The inscription cartouche reads 'Az karkhane (for the workshop of) Aqa 'al-baqi Tajer (merchant) Kashkani'. This side of the rug is woven in wool. The other side is woven in silk and depicts a marriage celebration of a Sassanian king, probably Bahram Gur.
Double-sided rugs are very unusual and very rare, and there is little written about them. Very few examples of double-sided rugs have appeared at auction. A silk double-sided Heriz rug from the late 19th Century has been sold in these Rooms 18 April 1985, lot 137. One side shows a large vase or medallion, the other side an almost mirrored design of two vases with palmettes rising into the field around a central motif. The two sides of another double-sided silk Heriz rug dated ca 1870 and sold with Sotheby's sale The Toms Collection, London, 7 June 1995, lot 46, each have the same overall design but differ in colour. A third example, a double-sided silk rug, this time from Kashan, sold with Sotheby's New York, 1 June 2006, lot 26. It shows two prayer niches which are loosely related to each other in terms of the basic architecture but differ in design and colour as well as entirely in the border. Later examples of double-sided rugs are often woven in wool. There is no published example which is made in both wool and silk. It is also an innovation that each side shows designs as different as in our rug and it is fascinating what craftsmanship it needs to weave such a piece. The pictorial side being made of silk and the prayer niche of wool could indicate that the rug has been deliberately made to combine two very different purposes.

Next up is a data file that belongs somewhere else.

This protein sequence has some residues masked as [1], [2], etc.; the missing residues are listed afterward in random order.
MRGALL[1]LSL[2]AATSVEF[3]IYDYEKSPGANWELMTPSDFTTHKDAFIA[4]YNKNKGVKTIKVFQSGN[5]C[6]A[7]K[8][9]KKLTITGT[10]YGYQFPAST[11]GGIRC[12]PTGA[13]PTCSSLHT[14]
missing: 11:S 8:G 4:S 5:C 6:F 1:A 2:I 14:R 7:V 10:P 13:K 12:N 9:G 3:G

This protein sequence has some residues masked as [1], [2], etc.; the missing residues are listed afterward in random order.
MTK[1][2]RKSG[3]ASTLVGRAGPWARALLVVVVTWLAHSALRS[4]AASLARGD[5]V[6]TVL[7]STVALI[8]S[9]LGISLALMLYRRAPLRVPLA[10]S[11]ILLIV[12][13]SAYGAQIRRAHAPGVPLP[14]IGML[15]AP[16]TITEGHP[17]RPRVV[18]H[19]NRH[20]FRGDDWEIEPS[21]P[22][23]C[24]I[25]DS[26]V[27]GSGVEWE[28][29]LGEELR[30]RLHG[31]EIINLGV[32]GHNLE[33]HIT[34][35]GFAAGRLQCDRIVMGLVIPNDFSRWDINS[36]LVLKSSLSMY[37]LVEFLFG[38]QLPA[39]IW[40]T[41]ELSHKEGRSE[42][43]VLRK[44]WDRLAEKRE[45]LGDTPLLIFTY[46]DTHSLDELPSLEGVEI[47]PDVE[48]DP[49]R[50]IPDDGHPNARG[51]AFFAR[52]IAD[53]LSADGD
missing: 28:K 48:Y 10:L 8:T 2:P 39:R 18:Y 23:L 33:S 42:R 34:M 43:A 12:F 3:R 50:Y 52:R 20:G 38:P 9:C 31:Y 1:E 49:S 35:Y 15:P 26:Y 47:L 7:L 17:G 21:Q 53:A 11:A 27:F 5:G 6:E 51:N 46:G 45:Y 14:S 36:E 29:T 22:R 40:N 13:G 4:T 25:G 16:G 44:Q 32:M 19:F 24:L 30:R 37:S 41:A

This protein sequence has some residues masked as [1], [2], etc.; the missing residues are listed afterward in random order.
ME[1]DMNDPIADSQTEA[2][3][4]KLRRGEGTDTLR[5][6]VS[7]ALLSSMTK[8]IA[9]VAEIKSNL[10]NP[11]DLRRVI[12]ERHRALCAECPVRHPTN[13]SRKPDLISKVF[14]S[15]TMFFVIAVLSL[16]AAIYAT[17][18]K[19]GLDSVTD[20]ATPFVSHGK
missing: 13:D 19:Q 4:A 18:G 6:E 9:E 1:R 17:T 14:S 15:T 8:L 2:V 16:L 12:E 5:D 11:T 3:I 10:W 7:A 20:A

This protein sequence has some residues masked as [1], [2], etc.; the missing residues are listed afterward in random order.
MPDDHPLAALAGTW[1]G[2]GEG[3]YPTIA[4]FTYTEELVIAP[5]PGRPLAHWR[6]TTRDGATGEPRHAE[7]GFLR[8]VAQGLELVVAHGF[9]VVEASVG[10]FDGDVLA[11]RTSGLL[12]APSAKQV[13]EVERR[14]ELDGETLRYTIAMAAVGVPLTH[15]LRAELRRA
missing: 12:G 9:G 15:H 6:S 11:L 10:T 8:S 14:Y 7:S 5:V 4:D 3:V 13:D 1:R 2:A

For a silk Isfahan rug whose field design closely resembles the wool side of the present rug, please see lot 4 in the sale of Knotted Gardens: Rugs and Carpets from the Collection of Abdi Roubeni, due to be sold immediately preceding this sale.